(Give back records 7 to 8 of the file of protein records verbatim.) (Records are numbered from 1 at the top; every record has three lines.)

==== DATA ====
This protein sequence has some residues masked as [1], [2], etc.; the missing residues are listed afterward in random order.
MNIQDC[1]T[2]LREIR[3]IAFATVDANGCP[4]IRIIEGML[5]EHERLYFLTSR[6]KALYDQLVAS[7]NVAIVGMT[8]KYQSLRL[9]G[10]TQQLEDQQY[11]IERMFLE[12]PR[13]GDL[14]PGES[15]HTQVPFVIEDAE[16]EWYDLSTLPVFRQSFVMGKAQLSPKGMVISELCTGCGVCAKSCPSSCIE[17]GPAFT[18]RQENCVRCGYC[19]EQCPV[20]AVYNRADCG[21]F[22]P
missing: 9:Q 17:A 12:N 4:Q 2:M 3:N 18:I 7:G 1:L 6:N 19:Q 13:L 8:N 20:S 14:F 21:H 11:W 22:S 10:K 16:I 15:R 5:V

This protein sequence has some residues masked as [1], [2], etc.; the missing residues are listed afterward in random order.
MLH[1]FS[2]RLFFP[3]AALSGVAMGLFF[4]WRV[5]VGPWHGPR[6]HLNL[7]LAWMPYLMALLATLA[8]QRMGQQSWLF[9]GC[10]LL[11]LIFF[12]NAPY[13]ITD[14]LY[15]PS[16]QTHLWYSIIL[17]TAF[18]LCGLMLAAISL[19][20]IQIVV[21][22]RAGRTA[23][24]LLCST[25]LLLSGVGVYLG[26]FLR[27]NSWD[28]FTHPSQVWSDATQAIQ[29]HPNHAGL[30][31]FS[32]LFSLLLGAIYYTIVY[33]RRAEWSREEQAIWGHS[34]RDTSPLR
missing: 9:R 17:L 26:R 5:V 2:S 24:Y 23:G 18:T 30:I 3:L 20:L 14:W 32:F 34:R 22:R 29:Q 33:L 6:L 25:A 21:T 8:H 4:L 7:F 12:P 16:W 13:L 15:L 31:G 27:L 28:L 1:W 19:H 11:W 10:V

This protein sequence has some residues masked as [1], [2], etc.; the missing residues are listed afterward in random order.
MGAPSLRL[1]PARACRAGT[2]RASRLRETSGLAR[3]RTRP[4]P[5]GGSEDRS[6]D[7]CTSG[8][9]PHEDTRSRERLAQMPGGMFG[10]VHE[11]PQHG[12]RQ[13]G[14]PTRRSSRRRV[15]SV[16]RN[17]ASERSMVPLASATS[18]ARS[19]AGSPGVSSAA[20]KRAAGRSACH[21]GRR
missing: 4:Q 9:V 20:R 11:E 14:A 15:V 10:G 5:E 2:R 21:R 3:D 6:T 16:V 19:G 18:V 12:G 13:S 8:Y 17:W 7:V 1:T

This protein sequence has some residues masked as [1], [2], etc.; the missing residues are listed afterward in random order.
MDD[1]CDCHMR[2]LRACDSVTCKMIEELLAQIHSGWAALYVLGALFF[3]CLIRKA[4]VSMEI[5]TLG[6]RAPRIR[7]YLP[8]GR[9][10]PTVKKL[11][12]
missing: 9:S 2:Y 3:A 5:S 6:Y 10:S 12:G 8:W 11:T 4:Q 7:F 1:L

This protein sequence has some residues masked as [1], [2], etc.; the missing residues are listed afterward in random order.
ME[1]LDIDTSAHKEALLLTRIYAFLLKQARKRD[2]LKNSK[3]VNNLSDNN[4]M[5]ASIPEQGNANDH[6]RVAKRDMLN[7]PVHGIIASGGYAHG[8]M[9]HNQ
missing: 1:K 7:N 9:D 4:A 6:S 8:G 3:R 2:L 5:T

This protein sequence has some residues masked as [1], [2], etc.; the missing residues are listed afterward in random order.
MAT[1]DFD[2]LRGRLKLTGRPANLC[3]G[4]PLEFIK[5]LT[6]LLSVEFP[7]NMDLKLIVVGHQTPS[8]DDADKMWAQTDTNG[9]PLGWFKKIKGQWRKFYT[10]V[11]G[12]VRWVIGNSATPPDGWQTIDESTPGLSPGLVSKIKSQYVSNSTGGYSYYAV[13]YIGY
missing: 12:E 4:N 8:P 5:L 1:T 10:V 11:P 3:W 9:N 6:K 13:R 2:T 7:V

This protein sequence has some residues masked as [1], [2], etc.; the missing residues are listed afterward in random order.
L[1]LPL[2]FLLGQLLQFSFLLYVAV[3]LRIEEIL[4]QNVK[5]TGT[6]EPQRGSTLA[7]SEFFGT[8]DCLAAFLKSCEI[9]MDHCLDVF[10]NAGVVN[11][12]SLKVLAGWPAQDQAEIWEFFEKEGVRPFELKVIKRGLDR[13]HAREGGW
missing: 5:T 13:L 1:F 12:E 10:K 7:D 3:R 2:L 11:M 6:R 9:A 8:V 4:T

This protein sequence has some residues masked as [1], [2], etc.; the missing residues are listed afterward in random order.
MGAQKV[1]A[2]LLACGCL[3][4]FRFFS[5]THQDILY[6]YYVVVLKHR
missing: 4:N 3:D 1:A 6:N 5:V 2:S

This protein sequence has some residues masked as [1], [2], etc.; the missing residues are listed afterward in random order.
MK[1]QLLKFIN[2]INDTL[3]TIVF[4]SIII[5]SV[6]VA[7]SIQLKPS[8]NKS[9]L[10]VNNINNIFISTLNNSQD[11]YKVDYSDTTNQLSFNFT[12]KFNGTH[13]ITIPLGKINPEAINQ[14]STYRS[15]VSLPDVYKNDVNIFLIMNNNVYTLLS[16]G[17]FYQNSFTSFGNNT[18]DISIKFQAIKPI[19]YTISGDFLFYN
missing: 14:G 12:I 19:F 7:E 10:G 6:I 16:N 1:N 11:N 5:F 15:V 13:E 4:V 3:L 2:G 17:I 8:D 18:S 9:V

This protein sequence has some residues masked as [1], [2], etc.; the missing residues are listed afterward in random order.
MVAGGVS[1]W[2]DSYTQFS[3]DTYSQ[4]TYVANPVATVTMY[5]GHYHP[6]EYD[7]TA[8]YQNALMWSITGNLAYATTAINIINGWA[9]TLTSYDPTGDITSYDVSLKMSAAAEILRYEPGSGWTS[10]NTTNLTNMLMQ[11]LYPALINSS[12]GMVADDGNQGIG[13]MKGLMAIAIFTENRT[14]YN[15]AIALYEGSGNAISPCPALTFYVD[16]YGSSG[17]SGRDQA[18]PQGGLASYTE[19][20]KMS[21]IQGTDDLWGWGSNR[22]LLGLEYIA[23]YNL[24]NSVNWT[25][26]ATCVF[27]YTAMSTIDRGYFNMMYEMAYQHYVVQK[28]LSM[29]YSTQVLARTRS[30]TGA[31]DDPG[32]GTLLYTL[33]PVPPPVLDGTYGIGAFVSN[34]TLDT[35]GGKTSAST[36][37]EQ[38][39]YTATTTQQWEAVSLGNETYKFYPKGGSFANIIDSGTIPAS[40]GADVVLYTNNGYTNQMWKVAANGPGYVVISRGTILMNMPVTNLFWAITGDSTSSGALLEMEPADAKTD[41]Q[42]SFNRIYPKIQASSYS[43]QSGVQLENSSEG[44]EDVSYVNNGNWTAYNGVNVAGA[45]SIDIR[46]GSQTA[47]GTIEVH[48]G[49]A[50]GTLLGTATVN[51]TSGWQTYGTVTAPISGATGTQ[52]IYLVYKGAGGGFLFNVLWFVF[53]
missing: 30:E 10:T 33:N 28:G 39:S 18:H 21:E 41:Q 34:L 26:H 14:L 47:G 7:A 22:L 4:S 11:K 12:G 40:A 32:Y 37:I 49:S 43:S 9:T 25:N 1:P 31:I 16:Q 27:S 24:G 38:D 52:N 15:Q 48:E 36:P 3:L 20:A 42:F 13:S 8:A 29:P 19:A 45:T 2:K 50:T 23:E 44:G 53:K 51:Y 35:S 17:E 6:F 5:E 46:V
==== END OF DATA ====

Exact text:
This protein sequence has some residues masked as [1], [2], etc.; the missing residues are listed afterward in random order.
L[1]LPL[2]FLLGQLLQFSFLLYVAV[3]LRIEEIL[4]QNVK[5]TGT[6]EPQRGSTLA[7]SEFFGT[8]DCLAAFLKSCEI[9]MDHCLDVF[10]NAGVVN[11][12]SLKVLAGWPAQDQAEIWEFFEKEGVRPFELKVIKRGLDR[13]HAREGGW
missing: 5:T 13:L 1:F 12:E 10:K 7:D 3:R 2:L 11:M 6:R 9:A 8:V 4:T

This protein sequence has some residues masked as [1], [2], etc.; the missing residues are listed afterward in random order.
MGAQKV[1]A[2]LLACGCL[3][4]FRFFS[5]THQDILY[6]YYVVVLKHR
missing: 4:N 3:D 1:A 6:N 5:V 2:S